More Private investment among policy goals in Ethiopia’s additional “homegrown economic reform” measure that is under work
Ethiopia says it is working on more “homegrown economic reform” measures. The state media, on Saturday, cited Ahmed Shide, the Minister for Finance, as saying that preparations are underway for more reform policy measures.
Based on the report, the government aspires to achieve multiple successes from the intended reform measures.
Filling macro-economic gaps through a range of measures (including enhancing private investment), facilitating economic recovery reconstruction, controlling price hikes and relegating Ethiopia’s debt burden to a medium level are among the goals that the government claims to aim for by introducing more economic reform measures.
The government also claims that more reform measures are needed to ensure the continuity of results achieved since the introduction of “homegrown economic reform.”
It is indicated that the economy has been under pressure due to external and internal factors.
It is to be recalled that, with the “homegrown economic growth plan,” the Ethiopian government intensified the privatization of the Ethiopian economy.
Sectors of the Ethiopian economy that have been protected from foreign investment hither to including Telecom were opened for expatriate investors.
Recently, Prime Minister Abiy Ahmed’s government-appointed passed a decision to open up the banking sector to foreign investors despite an outcry from Ethiopians.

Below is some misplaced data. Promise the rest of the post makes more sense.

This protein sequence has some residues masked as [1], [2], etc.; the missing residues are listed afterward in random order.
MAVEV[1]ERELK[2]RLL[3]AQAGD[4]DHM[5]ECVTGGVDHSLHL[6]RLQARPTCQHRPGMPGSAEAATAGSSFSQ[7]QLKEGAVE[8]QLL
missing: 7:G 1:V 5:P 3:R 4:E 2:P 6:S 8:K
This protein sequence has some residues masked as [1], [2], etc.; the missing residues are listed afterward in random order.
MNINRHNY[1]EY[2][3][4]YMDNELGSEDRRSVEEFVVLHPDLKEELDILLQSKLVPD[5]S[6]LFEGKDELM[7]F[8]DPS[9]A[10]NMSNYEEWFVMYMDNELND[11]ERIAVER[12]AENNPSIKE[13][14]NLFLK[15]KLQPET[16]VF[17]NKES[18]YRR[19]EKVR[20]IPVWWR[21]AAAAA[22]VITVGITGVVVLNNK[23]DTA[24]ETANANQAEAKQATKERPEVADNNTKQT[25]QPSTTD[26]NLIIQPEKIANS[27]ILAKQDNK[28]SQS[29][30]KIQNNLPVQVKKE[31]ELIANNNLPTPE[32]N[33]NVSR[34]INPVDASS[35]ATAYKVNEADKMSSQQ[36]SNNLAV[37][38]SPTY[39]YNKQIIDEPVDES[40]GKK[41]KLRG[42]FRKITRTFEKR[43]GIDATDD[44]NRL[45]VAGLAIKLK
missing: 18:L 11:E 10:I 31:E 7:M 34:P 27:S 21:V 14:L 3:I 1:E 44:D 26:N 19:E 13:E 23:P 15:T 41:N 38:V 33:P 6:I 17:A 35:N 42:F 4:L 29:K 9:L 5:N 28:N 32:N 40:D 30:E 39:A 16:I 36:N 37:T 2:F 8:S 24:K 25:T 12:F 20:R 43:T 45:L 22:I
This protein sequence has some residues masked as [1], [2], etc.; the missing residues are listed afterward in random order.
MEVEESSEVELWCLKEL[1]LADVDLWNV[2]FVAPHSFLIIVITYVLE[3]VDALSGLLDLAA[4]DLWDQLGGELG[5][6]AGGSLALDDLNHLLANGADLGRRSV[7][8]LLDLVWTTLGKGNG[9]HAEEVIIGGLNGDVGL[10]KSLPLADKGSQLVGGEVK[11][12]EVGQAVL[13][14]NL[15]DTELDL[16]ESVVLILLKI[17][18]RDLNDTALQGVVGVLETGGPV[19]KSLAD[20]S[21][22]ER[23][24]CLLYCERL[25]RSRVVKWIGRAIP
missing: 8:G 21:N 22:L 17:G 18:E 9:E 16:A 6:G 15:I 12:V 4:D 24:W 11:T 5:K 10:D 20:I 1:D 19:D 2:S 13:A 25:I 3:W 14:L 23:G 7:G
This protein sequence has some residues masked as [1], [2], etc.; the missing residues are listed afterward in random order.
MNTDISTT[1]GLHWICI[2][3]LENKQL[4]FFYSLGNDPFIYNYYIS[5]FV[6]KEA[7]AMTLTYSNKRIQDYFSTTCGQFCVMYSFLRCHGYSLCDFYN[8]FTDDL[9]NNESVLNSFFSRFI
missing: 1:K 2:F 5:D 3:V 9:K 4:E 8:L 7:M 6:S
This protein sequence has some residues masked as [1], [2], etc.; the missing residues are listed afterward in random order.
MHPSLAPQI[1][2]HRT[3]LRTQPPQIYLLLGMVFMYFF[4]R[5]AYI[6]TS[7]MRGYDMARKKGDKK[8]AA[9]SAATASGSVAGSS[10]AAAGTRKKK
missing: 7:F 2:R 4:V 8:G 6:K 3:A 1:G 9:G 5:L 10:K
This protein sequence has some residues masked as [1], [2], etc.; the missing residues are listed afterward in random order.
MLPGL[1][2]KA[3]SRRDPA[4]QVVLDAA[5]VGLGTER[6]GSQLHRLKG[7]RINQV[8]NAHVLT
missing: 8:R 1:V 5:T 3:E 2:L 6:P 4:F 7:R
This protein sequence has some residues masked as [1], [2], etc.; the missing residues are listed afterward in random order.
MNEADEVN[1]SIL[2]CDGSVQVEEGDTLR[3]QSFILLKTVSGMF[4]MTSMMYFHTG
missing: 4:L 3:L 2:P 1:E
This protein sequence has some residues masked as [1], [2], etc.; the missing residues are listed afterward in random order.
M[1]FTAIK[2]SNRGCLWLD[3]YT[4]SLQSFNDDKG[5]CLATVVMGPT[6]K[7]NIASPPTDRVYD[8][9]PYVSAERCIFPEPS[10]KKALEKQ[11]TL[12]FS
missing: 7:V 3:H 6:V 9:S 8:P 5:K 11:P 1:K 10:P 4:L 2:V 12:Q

In what seems to be a preparation for the intended deepening of privatization, Prime Minister Abiy Ahmed removed the former National Bank of Ethiopia governor, Yinager Dessie, and replaced him with a former World Bank Staff, Mamo Mihretu.
Ethiopian Minister for Finance, Ahmed Shiede, has been recently meeting with IMF and World Bank officials as well as meeting with state actors in the United States and Europe. More recently he visited China but China does not seem to be influential in the economic reform measures.
“Homegrown economic growth” through more privatization and reform work that is said to be under preparation seems to be the result of extensive consultation with external actors.
When the United States Secretary of State, Anthony Blinken, visited Ethiopia a few weeks ago, he unveiled $330 million in “aid” to Ethiopia.
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